I remember it bugging me that our well-defined “hacker” got borrowed when phone hacking started being a thing. After that point, a “hacker” was someone who got free long distance calls by using a tone generator that tricked the phone tech of the time. From that point forward, “hacker” became someone who breaks electronic or digital security.

          1. ” . . . someone who got free long distance calls by using a tone generator that tricked the phone tech of the time.”

            Steve Wozniak ebulliently tells of his adventures in this regard.

          2. I started my software development career not long after you, Paul, just post post-phone-hacking. With the rise of microcomputers it became a term of respect simultaneous with becoming one of sinister intent. It is a complicated word.

            1. Imagine the level of complexity now that wokeism is here. Black Hat Hacker vs. White Hat Hacker, oh my!

      2. Paul,

        The primary issue I meant to highlight is the often corrosive effect of startups from their privatizing of the commons while socializing risks, e.g. Uber vs. public transport, Airbnb and scooter companies vs. municipalities. The meaning and history of “Hacker” is indeed varied but is secondary to the content and culture of HN.

        Mr. Thompson may not have had this specific meaning of “Silicon Valley” attitude in mind, but he knows that dangers are lurking there.

        1. My objection was to how broadly it is used. I am tired of reading things about how Silicon Valley thinks this or thinks that. It’s a huge industry embracing both hardware and software, consumer and industrial products with a huge number of supporting companies and professions. To portray it as having a single mind or opinion on anything is usually wrong. It’s a bit like when a politician starts a sentence with, “The American people believe …”. You know they are trying to claim that everyone shares their opinion and, if it was even close to being true, there would be no need to say it.

  7. It’s funny that people seem to misapply the so-called “Silicon Valley” attitude. In tech, risk taking is encouraged and failure celebrated IF you don’t blow up the works. There are certain things you just don’t risk and leaders, if they are good ones, ensure that is understood.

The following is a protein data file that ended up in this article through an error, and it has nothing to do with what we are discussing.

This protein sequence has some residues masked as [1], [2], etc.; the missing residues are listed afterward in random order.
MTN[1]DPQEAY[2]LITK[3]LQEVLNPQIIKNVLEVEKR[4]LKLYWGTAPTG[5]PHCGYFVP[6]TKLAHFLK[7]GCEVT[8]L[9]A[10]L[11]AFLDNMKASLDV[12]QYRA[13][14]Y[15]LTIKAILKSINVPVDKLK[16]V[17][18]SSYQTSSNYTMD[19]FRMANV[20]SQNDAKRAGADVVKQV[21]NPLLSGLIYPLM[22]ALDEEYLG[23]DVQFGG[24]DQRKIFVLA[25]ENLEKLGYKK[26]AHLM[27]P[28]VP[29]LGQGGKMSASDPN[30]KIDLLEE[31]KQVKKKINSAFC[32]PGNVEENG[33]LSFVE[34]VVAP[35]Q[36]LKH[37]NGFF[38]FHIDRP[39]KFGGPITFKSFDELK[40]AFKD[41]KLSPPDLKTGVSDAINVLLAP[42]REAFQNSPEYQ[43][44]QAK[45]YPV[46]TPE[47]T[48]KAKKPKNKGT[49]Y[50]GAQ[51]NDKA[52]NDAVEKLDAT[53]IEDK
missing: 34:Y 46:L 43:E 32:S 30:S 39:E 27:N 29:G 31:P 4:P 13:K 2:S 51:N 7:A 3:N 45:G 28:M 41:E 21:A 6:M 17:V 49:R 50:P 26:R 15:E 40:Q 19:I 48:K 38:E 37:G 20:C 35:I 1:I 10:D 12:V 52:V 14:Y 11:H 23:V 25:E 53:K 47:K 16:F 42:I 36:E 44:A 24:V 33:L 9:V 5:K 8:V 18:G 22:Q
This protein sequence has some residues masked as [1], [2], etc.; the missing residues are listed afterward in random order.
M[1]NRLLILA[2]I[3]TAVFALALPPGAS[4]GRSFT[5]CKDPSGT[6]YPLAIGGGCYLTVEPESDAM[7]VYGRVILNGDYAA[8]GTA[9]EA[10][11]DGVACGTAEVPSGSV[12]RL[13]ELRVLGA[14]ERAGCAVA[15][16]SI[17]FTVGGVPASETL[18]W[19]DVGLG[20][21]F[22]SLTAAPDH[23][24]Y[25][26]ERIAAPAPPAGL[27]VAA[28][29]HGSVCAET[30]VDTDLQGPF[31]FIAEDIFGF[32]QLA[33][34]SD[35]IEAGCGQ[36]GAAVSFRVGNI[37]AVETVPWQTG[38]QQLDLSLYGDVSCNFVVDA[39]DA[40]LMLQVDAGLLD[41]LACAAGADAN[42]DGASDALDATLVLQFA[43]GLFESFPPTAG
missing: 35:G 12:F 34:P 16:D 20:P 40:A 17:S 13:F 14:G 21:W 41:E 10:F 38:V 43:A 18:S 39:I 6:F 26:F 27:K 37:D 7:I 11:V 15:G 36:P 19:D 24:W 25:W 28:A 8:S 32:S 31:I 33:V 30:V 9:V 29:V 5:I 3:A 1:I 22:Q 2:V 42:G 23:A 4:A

1. Yes, perhaps people don’t understand what Zuckerberg meant when he said, “Move fast and break things.” It is still considered bad if you break certain things, such as security and people’s trust. It is just encouragement to engineers to try new things even if one thinks they might not work. It’s a more rebellious sounding version of “Think outside the box.”

  8. I think this was a bad move for the NYT, although I don’t know if they had a good alternative with the old model of newspapers drying up so rapidly. The obvious problem with going from being all around solid in your field to being the latest trendy thing is that trends change rapidly.

    It seems to me that journalism will have to restructure in the next decade or so, because the old models aren’t financially viable anymore and the new models are basically “pay for the news you want to read and we’ll write it!”, which is clearly very problematic. I wonder if we’ll eventually end up in a situation where the news is government subsidized with laws in place to prevent that resulting in ‘state media’. Given the enormous costs of running a media outlet; the utility-like need for news as a resource that everyone can access; and the difficulties in longterm funding models, it seems like this might be a possibility.

  9. “…his success… Letting very young, junior people play with big dangerous things. It’s a long way from the way things are done in many newsrooms.”

    Young people with potential/unproven talent can be hired cheaply, and retained by allowing their religious like zeal to attempt to change the world….
    By Any Means necessary. BAM!

    If truth gets rolled over on occasions, that is a learning step for the “woke” young to correct in future editions.
    Keep them off T.V., as it is a competing medium, and a loss of deniability of inept staff reporters.

    Honest, Reliable, Reputation? Means nothing if the publication goes belly up.

    Providing more investigative journalism allowed the reputation not to be soiled too heavily.